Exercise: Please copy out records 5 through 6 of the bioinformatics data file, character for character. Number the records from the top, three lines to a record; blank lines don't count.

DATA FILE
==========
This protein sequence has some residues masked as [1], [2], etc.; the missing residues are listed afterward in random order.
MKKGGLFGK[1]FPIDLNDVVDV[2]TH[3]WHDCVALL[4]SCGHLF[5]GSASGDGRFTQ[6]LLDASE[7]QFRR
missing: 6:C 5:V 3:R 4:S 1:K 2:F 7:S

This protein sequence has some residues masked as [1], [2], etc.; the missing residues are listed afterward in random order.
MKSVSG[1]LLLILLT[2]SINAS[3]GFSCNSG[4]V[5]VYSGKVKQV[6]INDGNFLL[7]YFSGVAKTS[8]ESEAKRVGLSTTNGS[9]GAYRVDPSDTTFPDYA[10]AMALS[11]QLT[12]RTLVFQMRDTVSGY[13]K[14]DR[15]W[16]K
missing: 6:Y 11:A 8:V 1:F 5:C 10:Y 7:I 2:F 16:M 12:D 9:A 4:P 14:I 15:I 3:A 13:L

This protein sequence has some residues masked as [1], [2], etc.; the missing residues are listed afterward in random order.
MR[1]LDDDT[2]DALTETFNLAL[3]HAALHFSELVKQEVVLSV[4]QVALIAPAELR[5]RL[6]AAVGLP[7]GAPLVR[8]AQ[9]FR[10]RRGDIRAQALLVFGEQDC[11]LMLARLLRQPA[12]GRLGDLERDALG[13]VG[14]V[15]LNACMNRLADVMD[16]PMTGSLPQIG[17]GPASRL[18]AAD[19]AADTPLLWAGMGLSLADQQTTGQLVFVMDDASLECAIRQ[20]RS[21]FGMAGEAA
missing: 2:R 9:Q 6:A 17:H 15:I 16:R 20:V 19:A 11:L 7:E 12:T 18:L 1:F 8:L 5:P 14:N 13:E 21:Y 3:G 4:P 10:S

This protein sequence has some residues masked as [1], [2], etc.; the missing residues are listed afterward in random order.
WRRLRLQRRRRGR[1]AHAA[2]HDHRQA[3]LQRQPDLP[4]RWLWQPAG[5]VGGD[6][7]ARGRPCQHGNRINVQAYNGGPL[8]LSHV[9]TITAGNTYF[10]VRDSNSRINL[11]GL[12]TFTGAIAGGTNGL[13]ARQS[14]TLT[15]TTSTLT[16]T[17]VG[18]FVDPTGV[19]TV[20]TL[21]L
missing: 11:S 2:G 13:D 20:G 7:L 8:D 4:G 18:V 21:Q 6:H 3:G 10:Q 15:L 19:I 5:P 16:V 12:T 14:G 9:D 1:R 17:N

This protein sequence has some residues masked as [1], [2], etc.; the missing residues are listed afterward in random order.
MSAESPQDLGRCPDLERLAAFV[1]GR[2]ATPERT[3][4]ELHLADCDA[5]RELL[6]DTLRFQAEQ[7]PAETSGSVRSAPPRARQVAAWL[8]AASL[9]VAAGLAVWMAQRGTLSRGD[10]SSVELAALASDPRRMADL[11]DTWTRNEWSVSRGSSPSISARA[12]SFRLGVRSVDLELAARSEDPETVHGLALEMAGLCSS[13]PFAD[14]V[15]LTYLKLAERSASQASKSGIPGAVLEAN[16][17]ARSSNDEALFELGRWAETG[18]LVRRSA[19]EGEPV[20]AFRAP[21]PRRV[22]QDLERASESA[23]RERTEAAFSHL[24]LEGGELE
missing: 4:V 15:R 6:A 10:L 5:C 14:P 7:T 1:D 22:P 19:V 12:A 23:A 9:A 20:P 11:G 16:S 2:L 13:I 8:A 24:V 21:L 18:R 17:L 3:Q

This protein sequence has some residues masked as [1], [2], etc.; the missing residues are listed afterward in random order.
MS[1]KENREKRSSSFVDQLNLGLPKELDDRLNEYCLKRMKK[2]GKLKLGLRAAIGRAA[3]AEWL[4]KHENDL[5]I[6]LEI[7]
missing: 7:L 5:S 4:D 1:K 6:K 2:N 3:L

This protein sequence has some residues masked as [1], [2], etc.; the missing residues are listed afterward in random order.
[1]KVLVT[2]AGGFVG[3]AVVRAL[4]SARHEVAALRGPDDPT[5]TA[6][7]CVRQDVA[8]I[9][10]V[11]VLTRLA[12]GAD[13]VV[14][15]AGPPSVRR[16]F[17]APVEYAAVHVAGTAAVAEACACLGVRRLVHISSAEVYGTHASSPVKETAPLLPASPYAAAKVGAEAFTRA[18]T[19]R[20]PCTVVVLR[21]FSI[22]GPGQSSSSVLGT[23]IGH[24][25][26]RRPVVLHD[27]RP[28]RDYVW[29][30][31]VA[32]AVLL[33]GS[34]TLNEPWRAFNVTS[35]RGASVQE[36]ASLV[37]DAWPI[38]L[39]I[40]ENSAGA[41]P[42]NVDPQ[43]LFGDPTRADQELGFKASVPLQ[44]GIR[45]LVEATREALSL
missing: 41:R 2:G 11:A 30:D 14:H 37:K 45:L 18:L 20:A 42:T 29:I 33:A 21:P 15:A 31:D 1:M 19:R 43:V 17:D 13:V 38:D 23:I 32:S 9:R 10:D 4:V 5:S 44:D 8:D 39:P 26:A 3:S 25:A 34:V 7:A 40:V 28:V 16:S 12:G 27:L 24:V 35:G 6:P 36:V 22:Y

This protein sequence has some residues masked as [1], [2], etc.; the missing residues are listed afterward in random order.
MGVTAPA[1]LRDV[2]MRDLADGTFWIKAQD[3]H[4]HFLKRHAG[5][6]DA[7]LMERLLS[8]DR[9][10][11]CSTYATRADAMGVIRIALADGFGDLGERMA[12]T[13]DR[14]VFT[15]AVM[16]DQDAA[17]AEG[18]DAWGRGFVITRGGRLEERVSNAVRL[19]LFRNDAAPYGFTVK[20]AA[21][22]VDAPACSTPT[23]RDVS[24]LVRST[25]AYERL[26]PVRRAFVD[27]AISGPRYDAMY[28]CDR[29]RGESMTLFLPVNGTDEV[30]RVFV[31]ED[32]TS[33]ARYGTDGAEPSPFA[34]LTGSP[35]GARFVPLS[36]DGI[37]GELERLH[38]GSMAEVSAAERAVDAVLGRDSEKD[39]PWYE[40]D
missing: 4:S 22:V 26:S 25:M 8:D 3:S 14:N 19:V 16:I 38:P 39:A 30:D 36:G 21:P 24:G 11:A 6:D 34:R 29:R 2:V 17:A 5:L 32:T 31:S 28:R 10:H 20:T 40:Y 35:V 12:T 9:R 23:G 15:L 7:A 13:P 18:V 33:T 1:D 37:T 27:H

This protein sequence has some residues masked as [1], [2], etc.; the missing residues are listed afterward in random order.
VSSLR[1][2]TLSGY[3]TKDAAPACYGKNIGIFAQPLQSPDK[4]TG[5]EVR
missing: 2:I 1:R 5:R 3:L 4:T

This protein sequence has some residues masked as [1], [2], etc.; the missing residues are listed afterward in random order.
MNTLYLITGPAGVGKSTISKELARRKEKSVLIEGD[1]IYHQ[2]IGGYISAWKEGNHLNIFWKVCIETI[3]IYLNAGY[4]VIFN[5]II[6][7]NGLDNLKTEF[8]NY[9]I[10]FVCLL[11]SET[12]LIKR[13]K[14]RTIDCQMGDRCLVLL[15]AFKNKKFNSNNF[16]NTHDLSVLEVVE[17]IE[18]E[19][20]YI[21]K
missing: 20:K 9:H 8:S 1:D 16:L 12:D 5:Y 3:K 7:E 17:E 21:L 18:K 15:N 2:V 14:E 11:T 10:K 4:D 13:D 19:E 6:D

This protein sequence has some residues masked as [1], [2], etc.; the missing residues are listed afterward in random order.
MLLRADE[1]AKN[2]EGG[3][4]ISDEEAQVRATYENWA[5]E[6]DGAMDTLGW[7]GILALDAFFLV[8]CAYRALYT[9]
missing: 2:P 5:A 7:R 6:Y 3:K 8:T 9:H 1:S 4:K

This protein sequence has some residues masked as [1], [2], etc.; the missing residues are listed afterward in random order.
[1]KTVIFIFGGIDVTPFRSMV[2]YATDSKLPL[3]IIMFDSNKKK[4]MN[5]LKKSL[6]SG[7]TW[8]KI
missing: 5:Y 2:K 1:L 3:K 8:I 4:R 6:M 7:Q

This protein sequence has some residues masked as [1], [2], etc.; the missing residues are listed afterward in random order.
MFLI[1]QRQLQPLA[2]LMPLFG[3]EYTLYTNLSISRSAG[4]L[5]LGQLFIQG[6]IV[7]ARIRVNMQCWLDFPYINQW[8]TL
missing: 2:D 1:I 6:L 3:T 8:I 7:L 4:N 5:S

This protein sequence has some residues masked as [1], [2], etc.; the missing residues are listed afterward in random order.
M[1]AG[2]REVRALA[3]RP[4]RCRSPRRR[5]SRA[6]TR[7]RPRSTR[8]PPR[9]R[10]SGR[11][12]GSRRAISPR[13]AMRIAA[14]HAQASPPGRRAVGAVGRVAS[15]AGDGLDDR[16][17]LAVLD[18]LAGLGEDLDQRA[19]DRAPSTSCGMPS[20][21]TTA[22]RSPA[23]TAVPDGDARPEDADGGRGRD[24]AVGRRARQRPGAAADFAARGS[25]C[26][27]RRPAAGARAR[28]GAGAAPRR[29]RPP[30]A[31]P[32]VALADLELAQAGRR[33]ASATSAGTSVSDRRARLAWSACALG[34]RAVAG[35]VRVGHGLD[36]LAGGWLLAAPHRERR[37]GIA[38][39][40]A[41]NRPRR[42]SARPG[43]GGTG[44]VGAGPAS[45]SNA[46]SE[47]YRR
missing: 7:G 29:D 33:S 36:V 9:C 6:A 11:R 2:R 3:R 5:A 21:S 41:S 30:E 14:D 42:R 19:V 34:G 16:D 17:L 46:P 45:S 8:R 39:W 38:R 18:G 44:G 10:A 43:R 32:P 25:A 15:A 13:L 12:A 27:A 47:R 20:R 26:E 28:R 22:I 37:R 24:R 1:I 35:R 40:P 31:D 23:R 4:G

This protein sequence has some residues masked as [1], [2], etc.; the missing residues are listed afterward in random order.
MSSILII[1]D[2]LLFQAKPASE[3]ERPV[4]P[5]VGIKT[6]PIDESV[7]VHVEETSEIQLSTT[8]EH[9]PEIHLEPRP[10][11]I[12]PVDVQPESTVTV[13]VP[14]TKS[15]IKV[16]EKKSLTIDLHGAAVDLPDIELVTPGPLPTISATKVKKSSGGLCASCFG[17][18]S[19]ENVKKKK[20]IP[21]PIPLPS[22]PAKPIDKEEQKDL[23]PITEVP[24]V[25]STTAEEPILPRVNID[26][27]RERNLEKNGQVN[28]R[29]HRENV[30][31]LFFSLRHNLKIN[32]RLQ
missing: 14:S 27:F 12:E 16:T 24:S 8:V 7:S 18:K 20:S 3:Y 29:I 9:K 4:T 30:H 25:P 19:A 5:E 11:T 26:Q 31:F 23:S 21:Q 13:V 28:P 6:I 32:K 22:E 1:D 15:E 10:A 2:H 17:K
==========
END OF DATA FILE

This protein sequence has some residues masked as [1], [2], etc.; the missing residues are listed afterward in random order.
MSAESPQDLGRCPDLERLAAFV[1]GR[2]ATPERT[3][4]ELHLADCDA[5]RELL[6]DTLRFQAEQ[7]PAETSGSVRSAPPRARQVAAWL[8]AASL[9]VAAGLAVWMAQRGTLSRGD[10]SSVELAALASDPRRMADL[11]DTWTRNEWSVSRGSSPSISARA[12]SFRLGVRSVDLELAARSEDPETVHGLALEMAGLCSS[13]PFAD[14]V[15]LTYLKLAERSASQASKSGIPGAVLEAN[16][17]ARSSNDEALFELGRWAETG[18]LVRRSA[19]EGEPV[20]AFRAP[21]PRRV[22]QDLERASESA[23]RERTEAAFSHL[24]LEGGELE
missing: 4:V 15:R 6:A 10:L 5:C 14:P 7:T 1:D 22:P 19:V 12:A 23:A 9:A 20:P 11:G 16:S 2:L 13:I 8:A 24:V 21:L 18:R 17:L 3:Q

This protein sequence has some residues masked as [1], [2], etc.; the missing residues are listed afterward in random order.
MS[1]KENREKRSSSFVDQLNLGLPKELDDRLNEYCLKRMKK[2]GKLKLGLRAAIGRAA[3]AEWL[4]KHENDL[5]I[6]LEI[7]
missing: 7:L 5:S 4:D 1:K 6:K 2:N 3:L